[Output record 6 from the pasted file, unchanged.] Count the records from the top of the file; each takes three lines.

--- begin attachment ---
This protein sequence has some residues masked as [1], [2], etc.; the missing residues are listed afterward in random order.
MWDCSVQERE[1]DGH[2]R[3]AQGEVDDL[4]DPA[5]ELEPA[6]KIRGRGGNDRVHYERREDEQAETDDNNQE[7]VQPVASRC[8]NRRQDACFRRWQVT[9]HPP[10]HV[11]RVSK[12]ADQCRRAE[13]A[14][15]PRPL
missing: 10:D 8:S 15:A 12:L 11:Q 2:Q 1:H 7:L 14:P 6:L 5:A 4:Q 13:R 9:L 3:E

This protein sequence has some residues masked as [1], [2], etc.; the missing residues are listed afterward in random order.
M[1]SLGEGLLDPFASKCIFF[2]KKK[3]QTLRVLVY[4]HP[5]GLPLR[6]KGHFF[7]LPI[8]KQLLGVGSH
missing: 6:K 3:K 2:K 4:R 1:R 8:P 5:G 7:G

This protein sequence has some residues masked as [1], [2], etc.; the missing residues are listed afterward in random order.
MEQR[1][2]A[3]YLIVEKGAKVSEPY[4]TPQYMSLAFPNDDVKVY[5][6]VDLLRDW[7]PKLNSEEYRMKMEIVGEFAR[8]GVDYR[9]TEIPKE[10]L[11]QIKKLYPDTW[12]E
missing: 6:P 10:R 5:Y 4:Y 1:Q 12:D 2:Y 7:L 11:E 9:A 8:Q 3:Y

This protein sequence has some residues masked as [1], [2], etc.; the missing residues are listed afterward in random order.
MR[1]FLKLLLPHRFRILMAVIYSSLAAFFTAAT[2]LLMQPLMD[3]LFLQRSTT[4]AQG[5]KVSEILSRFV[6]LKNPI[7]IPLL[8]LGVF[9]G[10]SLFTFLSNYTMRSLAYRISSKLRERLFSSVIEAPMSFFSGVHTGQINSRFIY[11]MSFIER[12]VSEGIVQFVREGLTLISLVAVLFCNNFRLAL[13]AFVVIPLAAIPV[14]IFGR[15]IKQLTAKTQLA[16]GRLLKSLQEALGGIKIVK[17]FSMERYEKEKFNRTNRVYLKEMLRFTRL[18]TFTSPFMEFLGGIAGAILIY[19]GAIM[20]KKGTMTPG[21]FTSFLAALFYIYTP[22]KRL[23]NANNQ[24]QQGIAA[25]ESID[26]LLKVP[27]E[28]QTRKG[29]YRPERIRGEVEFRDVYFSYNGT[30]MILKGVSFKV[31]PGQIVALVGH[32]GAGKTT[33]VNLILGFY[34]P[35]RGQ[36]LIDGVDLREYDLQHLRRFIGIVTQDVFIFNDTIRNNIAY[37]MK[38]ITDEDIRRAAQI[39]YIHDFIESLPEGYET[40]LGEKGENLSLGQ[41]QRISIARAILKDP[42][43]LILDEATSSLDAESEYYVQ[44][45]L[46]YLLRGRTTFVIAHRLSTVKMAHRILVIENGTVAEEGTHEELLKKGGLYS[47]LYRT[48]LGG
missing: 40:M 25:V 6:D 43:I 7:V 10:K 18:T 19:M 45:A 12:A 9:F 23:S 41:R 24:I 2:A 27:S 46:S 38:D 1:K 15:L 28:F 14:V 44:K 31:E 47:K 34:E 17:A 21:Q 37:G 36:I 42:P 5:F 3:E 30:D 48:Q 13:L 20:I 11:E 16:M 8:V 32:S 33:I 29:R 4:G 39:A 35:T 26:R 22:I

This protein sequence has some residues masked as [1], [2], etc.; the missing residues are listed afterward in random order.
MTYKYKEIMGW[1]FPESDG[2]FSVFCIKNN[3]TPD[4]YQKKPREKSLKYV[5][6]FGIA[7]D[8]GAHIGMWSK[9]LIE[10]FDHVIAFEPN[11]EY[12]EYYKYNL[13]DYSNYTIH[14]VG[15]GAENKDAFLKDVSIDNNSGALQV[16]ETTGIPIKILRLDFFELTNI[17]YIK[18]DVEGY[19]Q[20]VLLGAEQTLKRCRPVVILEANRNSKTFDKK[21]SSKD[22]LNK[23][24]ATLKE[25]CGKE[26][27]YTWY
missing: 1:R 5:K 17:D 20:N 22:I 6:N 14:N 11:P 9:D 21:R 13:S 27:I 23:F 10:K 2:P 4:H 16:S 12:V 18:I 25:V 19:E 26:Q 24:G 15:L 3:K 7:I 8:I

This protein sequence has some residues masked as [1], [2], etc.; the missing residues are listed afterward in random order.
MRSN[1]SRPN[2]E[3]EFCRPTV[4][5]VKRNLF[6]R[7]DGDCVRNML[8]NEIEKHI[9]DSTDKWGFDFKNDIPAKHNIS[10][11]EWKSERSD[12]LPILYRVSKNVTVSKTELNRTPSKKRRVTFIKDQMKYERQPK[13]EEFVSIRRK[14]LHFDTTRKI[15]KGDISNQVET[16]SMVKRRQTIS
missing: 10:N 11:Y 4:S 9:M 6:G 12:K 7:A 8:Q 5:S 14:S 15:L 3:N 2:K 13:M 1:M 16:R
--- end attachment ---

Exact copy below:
This protein sequence has some residues masked as [1], [2], etc.; the missing residues are listed afterward in random order.
MRSN[1]SRPN[2]E[3]EFCRPTV[4][5]VKRNLF[6]R[7]DGDCVRNML[8]NEIEKHI[9]DSTDKWGFDFKNDIPAKHNIS[10][11]EWKSERSD[12]LPILYRVSKNVTVSKTELNRTPSKKRRVTFIKDQMKYERQPK[13]EEFVSIRRK[14]LHFDTTRKI[15]KGDISNQVET[16]SMVKRRQTIS
missing: 10:N 11:Y 4:S 9:M 6:G 12:K 7:A 8:Q 5:S 14:S 15:L 3:N 2:K 13:M 1:M 16:R